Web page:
Cells and Aging
james at ryley.com
Wed Mar 3 23:59:51 EST 1999
Tom Matthews wrote:
> Thomas Mahoney wrote:
> > In article <36DB8C86.7A0A6342 at ryley.com>, james at ryley.com says...
> > >> It is my contention that "aging" is the result of the senescence or
> > apoptosis
> > >> of a significant number of cells in the system and that the "gradual"
> > >> approach to these states by individual cells does not play a large role in
> > >> the process.
> > >
> > >Aubrey might agree ;) I find it unlikely.
> > The evidence that cellular loss or thinning of cell walls is conducive to
> > artheriosclerosis, that the majority of cancerous cells have by-passed
> > senescence and that much immunological deterioration is the result of T-cell
> > senescence all suggest that it is late stage cellular development or lack
> > thereof that contributes the most to systems failures.
> IMO, all three of those premises go far beyond what is proven.
> 1. There is no proof that any thinning of cell walls (I assume you mean
> arterial walls here) even if conducive to artheriosclerosis is caused by
> apoptosis generated by a reduction of telomere length of any cells.
> 2. The majority of cancer cells have bypassed senescence because all the
> ones that did not are not detected because they have not caused the
> symptoms of cancer. Furthermore, this likely has little relevance to
> aging since the DNA in those cancer cells was mutated in such a way as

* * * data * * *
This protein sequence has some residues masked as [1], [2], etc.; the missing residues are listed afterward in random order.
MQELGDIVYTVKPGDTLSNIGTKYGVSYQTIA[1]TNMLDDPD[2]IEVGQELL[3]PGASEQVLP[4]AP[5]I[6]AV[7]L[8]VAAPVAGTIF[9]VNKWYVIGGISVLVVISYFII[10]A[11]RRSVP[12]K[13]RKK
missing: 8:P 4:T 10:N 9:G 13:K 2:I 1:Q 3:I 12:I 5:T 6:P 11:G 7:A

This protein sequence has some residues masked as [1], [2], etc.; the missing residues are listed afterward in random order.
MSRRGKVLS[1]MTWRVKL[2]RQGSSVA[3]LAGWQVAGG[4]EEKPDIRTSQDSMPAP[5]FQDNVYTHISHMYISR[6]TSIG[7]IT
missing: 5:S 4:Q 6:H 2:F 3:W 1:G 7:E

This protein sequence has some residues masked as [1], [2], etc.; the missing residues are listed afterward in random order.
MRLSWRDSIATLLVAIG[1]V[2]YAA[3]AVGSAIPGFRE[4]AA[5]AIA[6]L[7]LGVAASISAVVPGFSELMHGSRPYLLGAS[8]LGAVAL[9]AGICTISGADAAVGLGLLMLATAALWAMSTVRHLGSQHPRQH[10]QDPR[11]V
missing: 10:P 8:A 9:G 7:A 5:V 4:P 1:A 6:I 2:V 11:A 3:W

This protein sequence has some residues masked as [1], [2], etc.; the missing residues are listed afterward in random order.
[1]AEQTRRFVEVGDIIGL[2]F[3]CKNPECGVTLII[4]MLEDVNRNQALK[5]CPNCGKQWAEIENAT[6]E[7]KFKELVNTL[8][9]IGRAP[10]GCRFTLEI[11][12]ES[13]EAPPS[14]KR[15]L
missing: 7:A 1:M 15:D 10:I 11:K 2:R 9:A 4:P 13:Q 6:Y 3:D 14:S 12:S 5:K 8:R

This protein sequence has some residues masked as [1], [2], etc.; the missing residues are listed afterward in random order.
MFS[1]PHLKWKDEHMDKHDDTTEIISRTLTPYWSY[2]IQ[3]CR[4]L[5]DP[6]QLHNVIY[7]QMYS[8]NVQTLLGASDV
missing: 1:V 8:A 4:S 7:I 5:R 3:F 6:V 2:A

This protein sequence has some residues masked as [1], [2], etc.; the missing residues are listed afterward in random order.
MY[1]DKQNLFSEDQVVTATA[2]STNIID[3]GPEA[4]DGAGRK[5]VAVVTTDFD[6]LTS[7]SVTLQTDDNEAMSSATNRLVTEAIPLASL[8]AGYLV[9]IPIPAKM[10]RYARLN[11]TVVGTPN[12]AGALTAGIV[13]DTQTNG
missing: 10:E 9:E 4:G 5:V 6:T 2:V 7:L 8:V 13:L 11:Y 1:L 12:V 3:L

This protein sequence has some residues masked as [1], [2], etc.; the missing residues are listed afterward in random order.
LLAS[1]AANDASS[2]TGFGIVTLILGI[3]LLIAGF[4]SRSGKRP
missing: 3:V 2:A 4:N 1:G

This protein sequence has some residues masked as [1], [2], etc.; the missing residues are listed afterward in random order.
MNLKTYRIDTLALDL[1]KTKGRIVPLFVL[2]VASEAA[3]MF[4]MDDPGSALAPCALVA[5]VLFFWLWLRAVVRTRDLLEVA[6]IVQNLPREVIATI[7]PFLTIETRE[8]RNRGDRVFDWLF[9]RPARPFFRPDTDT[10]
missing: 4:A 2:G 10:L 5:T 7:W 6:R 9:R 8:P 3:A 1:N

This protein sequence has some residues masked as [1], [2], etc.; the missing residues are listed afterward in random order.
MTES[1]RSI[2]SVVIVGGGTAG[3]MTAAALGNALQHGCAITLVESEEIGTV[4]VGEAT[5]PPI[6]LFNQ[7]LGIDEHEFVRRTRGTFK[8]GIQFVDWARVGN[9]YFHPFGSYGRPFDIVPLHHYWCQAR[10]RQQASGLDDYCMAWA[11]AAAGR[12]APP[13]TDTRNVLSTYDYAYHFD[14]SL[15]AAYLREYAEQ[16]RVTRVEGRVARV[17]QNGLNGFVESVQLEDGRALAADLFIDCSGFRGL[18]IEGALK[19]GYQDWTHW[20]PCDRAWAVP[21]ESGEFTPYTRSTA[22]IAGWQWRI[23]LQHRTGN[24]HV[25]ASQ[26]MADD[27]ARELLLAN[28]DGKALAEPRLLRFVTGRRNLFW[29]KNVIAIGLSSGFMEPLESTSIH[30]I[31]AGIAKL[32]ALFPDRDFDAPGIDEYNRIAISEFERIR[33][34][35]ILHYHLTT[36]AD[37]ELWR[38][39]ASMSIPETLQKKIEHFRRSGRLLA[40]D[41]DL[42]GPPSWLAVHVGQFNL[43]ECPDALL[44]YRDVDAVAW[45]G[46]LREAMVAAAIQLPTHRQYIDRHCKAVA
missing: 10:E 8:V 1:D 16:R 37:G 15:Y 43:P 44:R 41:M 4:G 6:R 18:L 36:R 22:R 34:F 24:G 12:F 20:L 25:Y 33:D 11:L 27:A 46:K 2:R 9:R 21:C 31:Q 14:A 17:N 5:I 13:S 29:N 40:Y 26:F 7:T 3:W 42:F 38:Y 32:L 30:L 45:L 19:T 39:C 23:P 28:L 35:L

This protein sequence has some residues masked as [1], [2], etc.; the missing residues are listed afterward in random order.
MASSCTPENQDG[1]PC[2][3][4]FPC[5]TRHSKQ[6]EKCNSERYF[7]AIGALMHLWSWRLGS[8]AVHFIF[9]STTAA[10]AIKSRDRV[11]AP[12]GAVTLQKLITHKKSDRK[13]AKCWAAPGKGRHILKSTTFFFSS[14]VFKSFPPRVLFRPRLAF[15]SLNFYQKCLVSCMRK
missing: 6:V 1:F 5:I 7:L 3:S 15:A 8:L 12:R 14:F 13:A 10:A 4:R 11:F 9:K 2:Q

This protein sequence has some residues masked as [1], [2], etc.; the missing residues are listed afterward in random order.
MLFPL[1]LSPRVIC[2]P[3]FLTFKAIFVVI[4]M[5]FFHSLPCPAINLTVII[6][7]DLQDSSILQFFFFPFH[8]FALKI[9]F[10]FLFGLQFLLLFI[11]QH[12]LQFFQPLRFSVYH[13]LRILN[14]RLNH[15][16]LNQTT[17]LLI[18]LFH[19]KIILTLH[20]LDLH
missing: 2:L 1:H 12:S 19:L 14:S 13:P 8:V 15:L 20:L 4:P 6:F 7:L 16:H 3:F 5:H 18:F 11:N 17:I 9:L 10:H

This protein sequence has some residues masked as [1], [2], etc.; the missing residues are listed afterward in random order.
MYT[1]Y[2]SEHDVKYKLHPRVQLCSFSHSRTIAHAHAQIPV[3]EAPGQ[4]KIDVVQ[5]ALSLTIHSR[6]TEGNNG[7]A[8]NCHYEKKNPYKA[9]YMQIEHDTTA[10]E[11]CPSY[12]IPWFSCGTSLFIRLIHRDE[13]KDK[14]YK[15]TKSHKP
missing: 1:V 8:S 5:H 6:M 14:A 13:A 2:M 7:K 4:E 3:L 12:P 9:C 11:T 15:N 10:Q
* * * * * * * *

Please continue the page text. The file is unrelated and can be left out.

> to make them divided more often than others of their kind or again they
> would not have gotten to where they needed to by-pass senescence.
> 3. Finally, there is only evidence that T-cell senescence *may* be the
> cause of immune deterioration in *some* cases (perhaps even likely in
> AIDS). To conclude that T-cell senescence many be the cause of *all* or
> even *most* immunological deterioration goes far beyond reason.
> Since every one of your premises are so unproven, your conclusion that
> "it is late stage cellular development or lack thereof that contributes
> the most to systems failures" is wild conjecture in the extreme based on
> current available evidence.
> Tom Matthews
I'd like to add one point ot this discussion: Being more generous
than Tom Matthews, I will allow that Tom (Mahoney) could be right
-- FOR THE EXAMPLES THAT HE PICKS. But, he is making broad
generalizations that are inappropriate even if he had the
evidence to support his specific examples.
You just can't say "This is what we see in T-cells (or
fibroblasts, or anything), so this is how aging works." We have
over 200 different cell types in our bodies. They all have
different metabolisms, evolved for different purposes, and are
subject to different stresses. There is no reason to hypothesize
that they all experience aging in the same fashion.
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